NATALIE: How did you think about/design the menu?
ANITA: The menu has evolved since we first launched it. We did a pan-Asian dumpling menu – we tried to do some classics and some newer dumplings – things you wouldn’t find elsewhere.
NATALIE: Will there be any new combinations for dumpling fillings coming soon?
Anita: Yes! We are hopefully about to launch a new South Asian dumpling…an Indian influenced dumpling.
NATALIE: Will there be more Rickshaw trucks?
ANITA: I certainly hope so! The idea of Rickshaw is to be a chain…so hopefully we will have both more trucks and more stores
NATALIE: After two years, you left your position at Mirezi to travel the world with your partner, Jennifer. You two spent the greater part of the year searching for the ultimate meal all over South East Asia and Mediterranean Europe, and planning for Annisa: Was there anything in particular – a dish, an experience - during these travels that inspired Annisa more than another?
ANITA: I think travel – in general - certainly influences my cuisine; however, I wouldn’t say that Annisa sprouted from just one trip. Annisa really encompasses all my experiences. I definitely wanted to do my own restaurant and I knew I wanted it to be small and manageable so that we could really focus on the quality of the food. I also always wanted to have a contemporary American restaurant, so that I could bring forward whatever influence felt right at the time.
NATALIE: When is Annisa opening back up?
ANITA: I hope it reopens in February 2010; but you never know about these things! I wanted to open back in October of 2009. But I am optimistic that it will reopen in February.
NATALIE: When it opens back up, will your old staff be there? Will your sous chef, Danny Wang, still be there?
ANITA: Almost all of my staff is coming back – both from the kitchen and the front of house. Danny will definitely be there. My staff is just great – a wonderful bunch.
NATALIE: Did you make any major changes to the restaurant? Did you view this it as a chance to redo some things, or is it more about getting the restaurant back to where it was?
ANITA: Although we are updating it a bit, the general feel will remain the same. I think people loved the dining room – and I think we will keep its core being.
NATALIE: What are some of your favorite restaurants around the city?
ANITA: I love Dell’Anima and L’Artusi; L’Artusi is right around the corner from me! And Gabe [the chef] is there – and his pasta is just great.
"I also believe that if you are going to kill an animal, you should eat the entire animal."
Jewel Bako in the east village for Sushi is great…and, Degustation, right next door to Jewel Bako is small and cosy and really good. Wesley Genovart is the chef there – and he is really innovative and talented.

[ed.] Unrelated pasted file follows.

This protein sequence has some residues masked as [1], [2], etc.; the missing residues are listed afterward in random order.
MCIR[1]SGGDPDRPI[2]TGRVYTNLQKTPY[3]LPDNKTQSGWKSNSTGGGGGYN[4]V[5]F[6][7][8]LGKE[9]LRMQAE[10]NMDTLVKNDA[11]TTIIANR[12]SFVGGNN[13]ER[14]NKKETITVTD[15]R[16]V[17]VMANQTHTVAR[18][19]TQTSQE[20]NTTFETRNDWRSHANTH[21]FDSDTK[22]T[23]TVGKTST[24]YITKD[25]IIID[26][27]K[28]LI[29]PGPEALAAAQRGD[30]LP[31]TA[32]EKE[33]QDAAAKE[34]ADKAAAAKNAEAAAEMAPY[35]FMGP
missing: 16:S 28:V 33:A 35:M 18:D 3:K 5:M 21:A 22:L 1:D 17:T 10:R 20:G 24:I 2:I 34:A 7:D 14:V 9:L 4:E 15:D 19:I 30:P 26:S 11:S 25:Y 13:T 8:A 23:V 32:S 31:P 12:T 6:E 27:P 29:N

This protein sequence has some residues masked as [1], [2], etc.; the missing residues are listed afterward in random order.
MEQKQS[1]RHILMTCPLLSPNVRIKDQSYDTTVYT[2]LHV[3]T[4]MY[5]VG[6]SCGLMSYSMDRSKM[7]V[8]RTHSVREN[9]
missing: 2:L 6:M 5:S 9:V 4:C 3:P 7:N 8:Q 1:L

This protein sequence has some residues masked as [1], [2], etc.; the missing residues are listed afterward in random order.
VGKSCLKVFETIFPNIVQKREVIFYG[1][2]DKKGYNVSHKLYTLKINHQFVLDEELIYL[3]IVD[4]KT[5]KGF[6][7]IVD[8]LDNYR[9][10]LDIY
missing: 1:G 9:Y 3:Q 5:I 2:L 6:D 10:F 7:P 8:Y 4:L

NATALIE: Any place in particular for dessert?
ANITA: I love ChikaLicious! Chika Tillman is really talented. Also, Pichet Ong – just opened Spot; I think his deserts are great – and creative. The Pastry Chef at the Locanda Verde - Karen DeMasco - is also outstanding.
NATALIE: You grew up in Detroit, correct? Where specifically?
NATALIE: Any thoughts of going back?
ANITA: Oh! No.
NATALIE: I understand – I grew up in Cleveland.
NATALIE: In Food & Wine (2001), you were quoted as saying "People need to stop being afraid of food." What food(s) do you wish more people would try? Are there any foods you will not eat?
ANITA: I will try absolutely anything – unless there is a compelling reason not to (such as if I eat this, the animal will become extinct, or if its made in a non-ethical way). I have eaten everything from live octopus to deep fried bugs, I try to open my mind to this. I don’t need everyone to eat bugs, but eating new foods is really important. It leads to biodiversity, which is critical for the survival of the planet. I also believe that if you are going to kill an animal, you should eat the entire animal.
At the end of the day, these things are really cultural differences.
NATALIE: What do you cook for yourself on your days off?
ANITA: All sorts of things! I try to keep it very simple and ingredient focused; out in Long Island…I cook a lot of Italian: I love to make grilled pizza. I am a big fisherman and a hunter-gatherer and I garden.
NATALIE: What’s next? Cookbooks, barbeque sauce, more restaurants? All the above?
ANITA: My focus right now is Annisa…We will be reviewed, I am sure!
I’ve sold my cookbook to Stewart, Tabori and Chang, and we hope to release it in the fall of 2011; it is a cookbook about multiculturalism – it is my cuisine—teaching people how to put food together.
NATALIE: Anything else?
ANITA: There will be new things - I am always talking to people about new concepts!